Conducted by UNSW Sydney, the research labels the viewing of diverse bodies online as an effective "micro-intervention" to prevent or limit the adverse impacts of social media.
“We see this strategy as a micro-intervention — a small change we can make to improve people’s experiences on social media and how they feel about themselves in everyday life,” lead author of the study Dr Jasmine Fardouly says. “In the current study, just one post a day was potentially enough to induce positive effects. More exposure may be even more effective.”
The two-week study involved 159 young women, aged between 18 and 24. As part of the study, they either joined a 'body-positive' Facebook group, followed an 'appearance-neutral' Facebook group, or continued to use the site as normal.
After participants were exposed to small bouts of diverse body sizes, shapes, ethnicities and disabilities, researchers concluded that this 'micro-intervention' decreased reported body dissatisfaction and tendencies to compare appearances. These improvements in self-image were maintained for four weeks after initially viewing the content.
Body positivity first came to light after the fat acceptance movement in the 1960s. "The body positive movement was created by and for people in marginalised bodies, particularly fat, Black, queer and disabled bodies," Chelsea Kronengold, the manager of communications at the National Eating Disorders Association, previously told R29.
But since then, it has been through many iterations. From gaining popularity in the early 2010s through blogger culture, to brands co-opting the term, and straight-sized folk jumping on the bandwagon — trust and optimism in the body positivity movement have faltered.
"We need to be critical of the content presented under the guise of body positivity," Dr Fardouly says. "The quality does vary considerably, and we don’t yet know enough about the specific composition of the content that is needed to have positive effects — it’s something future research should continue to explore."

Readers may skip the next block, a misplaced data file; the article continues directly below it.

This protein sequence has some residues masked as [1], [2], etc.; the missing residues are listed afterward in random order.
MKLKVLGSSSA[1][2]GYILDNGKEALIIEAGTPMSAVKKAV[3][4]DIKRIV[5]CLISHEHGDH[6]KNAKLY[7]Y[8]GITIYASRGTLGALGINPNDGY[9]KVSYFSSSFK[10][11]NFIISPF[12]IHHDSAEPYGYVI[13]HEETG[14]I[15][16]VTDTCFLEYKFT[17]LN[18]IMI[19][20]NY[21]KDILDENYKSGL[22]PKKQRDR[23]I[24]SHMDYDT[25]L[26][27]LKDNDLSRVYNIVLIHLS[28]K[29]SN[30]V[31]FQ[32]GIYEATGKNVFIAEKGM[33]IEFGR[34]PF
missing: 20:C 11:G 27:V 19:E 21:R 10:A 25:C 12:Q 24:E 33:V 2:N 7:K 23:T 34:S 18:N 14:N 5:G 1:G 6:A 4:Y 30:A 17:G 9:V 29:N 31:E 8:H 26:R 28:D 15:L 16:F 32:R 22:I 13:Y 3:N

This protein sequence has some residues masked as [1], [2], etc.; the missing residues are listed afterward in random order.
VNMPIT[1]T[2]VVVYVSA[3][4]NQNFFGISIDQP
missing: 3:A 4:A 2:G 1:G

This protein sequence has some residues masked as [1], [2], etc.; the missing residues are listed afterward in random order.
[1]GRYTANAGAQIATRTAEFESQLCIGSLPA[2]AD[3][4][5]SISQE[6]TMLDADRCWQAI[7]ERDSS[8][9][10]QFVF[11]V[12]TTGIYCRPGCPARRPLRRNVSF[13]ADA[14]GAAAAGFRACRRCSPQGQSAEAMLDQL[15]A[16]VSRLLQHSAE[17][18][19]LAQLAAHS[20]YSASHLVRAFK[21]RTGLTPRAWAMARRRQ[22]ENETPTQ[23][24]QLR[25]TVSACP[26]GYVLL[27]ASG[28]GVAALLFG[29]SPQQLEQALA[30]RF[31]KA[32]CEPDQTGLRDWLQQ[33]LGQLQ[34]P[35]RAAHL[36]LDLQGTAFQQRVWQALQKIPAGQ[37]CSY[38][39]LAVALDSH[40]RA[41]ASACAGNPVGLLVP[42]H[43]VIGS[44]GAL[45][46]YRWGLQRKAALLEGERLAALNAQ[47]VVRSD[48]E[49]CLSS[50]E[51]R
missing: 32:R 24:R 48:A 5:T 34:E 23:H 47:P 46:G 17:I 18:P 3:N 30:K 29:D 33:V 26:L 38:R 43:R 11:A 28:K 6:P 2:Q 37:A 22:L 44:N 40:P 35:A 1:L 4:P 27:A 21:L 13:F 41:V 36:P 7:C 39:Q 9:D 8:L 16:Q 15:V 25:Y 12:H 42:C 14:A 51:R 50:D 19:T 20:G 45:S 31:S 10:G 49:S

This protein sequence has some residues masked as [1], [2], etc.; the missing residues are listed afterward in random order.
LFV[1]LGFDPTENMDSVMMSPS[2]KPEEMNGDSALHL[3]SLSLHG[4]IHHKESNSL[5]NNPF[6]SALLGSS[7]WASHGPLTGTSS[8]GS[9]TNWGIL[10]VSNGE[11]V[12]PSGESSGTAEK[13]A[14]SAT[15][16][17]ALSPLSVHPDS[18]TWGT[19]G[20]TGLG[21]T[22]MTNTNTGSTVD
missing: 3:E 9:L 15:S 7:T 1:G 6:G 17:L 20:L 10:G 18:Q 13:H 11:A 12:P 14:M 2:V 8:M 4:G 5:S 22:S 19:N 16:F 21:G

This research, though, does restore some faith in the power of inclusive content. The damaging nature of social media is not to be underestimated, and a cold turkey approach to it isn't viable in this day and age.
"Being unhappy with your body is a risk factor for many mental health disorders. It’s an important predictor of eating disorders and depression and is also linked to some anxiety disorders," Dr Fardouly says. "It’s very unrealistic to expect that adolescents will stop using social media altogether, so it’s not an effective long-term strategy. Social media isn’t going away. But as we’ve shown, it’s also not really the time you spend on it, it’s what you’re doing when you’re on it."
The onus isn't left on the individual, either. As seen in documentaries like The Social Dilemma, social media is built up by obsessive algorithms that feed off insecurity.
"Platforms could incorporate more diversity into their algorithms. They can choose to put more body-positive content into people’s feeds and promote it more prominently," Dr Fardouly offers.
Joining a few Facebook groups won't fix the insecurities and self-image issues that social media continues to exacerbate. But instead of waiting for Big Tech to step in, know that curating what you see online can help cultivate a healthier relationship with the Internet and yourself.